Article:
Robert Massie is a master of compelling popular history. Castles of Steel is a masterpiece. It is a retelling of the sea war during WWI, particularly from the British point of view. The sea war has always taken a back seat to horrific ground war--the astounding losses in single ground battles made the sea war seem insignificant in comparison.
And so it is. But Massie has uncovered a fascinating story, in particular the standoff between the British and German fleets in the North Sea. His recounting of the Battles of Dogger Bank and Jutland make for compelling reading, as are his description the two great South American battles (the defeat of the British at Coronel and the British revenge at the Falkland Islands).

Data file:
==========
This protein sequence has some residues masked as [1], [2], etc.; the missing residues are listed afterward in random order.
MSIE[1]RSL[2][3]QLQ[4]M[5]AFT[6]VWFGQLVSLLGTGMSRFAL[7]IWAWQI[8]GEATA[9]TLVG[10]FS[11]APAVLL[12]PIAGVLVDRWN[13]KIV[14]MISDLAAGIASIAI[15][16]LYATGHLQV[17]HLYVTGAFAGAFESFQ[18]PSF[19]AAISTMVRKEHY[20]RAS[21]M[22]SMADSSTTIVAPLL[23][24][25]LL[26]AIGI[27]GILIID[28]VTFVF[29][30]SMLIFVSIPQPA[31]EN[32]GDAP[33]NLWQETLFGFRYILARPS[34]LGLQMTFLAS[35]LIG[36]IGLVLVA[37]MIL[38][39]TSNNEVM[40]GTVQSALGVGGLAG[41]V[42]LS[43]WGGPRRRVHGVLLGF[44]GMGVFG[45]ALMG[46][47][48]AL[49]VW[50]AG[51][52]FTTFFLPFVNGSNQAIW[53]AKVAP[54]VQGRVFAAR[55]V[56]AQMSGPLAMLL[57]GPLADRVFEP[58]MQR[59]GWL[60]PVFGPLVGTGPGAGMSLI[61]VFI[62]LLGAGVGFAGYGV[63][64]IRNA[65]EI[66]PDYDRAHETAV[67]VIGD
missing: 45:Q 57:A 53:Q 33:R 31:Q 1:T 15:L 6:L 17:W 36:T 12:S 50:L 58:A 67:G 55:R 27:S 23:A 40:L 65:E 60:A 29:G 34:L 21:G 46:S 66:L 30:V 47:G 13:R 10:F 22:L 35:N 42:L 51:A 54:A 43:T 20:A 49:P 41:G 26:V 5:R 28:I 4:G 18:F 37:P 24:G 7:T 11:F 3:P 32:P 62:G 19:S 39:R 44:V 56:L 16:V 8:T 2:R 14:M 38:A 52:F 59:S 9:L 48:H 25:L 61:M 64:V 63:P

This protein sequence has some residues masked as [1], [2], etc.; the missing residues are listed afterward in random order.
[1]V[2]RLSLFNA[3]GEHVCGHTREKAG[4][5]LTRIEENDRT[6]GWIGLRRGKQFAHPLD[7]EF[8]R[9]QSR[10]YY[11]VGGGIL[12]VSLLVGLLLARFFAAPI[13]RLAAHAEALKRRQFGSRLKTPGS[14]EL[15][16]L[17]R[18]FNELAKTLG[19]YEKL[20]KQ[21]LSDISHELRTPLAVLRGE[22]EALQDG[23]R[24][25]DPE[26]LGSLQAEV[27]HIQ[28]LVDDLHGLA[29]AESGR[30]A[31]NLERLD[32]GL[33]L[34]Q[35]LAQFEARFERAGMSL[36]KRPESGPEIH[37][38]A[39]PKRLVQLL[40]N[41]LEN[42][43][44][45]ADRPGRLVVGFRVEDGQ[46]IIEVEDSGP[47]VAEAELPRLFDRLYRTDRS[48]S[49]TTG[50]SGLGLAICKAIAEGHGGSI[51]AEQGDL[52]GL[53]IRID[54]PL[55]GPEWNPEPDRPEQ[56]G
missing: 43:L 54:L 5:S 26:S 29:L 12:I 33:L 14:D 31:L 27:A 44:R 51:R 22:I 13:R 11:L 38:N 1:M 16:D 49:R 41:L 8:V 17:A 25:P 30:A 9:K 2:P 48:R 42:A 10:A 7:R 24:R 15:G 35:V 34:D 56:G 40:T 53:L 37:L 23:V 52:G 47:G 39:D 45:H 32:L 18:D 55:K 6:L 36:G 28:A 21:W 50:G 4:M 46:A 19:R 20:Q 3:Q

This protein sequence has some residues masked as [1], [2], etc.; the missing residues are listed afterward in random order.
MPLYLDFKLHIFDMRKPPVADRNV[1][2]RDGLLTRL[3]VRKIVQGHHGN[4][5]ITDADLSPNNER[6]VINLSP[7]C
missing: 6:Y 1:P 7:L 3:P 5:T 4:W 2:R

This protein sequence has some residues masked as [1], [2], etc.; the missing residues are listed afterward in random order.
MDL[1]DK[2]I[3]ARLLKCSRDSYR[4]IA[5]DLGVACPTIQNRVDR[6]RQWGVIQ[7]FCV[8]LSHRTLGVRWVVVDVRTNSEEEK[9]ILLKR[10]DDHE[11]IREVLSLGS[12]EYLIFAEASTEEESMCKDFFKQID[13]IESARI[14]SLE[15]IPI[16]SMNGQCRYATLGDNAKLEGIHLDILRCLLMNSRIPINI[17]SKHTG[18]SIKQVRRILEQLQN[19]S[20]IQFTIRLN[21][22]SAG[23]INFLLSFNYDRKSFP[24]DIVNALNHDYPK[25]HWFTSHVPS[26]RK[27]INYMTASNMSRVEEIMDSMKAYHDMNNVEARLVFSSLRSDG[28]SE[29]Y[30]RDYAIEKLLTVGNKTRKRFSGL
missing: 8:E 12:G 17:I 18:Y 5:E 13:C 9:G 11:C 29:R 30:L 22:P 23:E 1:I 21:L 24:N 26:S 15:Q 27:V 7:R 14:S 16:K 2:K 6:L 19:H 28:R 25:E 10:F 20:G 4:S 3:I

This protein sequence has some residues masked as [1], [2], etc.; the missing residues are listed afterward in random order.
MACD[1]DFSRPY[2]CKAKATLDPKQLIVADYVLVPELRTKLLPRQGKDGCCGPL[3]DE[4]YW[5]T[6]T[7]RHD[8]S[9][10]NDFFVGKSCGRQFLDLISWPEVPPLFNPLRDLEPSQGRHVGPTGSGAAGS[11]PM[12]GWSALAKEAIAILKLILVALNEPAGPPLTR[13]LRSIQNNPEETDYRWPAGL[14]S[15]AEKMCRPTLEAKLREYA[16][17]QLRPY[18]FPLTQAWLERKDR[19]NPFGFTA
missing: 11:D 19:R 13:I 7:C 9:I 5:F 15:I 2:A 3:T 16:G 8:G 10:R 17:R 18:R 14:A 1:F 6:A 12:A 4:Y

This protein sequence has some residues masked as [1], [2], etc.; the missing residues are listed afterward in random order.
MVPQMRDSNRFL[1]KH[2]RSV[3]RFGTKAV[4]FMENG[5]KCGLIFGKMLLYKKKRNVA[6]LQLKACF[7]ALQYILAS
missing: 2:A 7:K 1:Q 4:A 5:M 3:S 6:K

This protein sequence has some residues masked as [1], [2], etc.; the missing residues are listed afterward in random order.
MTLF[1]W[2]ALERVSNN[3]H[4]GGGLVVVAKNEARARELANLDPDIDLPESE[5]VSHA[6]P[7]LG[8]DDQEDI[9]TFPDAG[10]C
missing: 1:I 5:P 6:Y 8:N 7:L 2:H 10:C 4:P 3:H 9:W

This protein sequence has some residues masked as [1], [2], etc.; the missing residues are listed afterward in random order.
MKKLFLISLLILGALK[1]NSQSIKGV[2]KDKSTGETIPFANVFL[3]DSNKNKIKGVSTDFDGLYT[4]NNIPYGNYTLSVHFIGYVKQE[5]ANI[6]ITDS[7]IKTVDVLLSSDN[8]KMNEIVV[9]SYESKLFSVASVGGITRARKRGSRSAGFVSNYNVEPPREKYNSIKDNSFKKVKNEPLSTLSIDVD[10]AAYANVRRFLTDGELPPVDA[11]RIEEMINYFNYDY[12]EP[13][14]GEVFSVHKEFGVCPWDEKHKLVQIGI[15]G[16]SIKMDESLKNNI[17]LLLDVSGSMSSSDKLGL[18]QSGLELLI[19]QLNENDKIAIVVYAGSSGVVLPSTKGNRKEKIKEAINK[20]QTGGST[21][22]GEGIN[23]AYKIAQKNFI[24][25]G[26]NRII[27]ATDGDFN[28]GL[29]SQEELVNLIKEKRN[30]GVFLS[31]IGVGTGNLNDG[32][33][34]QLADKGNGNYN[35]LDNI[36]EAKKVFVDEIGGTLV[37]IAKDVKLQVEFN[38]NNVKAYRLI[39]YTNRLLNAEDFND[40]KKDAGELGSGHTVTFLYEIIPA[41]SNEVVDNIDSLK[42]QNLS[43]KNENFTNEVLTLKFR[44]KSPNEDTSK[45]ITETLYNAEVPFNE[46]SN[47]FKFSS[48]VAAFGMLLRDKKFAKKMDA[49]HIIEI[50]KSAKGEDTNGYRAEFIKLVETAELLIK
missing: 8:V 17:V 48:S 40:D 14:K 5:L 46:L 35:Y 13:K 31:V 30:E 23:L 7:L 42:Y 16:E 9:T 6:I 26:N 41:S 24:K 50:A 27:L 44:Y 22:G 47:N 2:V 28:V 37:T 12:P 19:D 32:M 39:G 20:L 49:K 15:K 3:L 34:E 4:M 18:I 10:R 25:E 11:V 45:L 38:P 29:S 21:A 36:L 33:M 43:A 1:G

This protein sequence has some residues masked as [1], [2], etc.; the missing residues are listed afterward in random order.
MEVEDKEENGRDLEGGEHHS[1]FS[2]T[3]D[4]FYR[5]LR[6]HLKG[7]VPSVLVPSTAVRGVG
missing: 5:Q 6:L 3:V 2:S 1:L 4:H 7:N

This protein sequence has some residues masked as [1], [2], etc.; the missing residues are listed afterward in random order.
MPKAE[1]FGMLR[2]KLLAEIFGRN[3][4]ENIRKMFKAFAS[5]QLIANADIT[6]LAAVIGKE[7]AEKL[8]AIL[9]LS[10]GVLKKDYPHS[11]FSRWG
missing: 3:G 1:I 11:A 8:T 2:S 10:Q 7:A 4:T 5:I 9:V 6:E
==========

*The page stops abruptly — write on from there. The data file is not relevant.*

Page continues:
He tells his story crisply. His prose is clear and exciting. And he goes below the mechanics of ship movements to introduce us to some wonderful characters: the doomed Admiral Craddock, the victorious but ultimately ill-fated Admiral Spee. Likewise the two great British admirals, the impetuous Beatty and the beloved Jellicoe.
I read the book in giant gulps late into the night.
Highly recommended to any lover of popular history.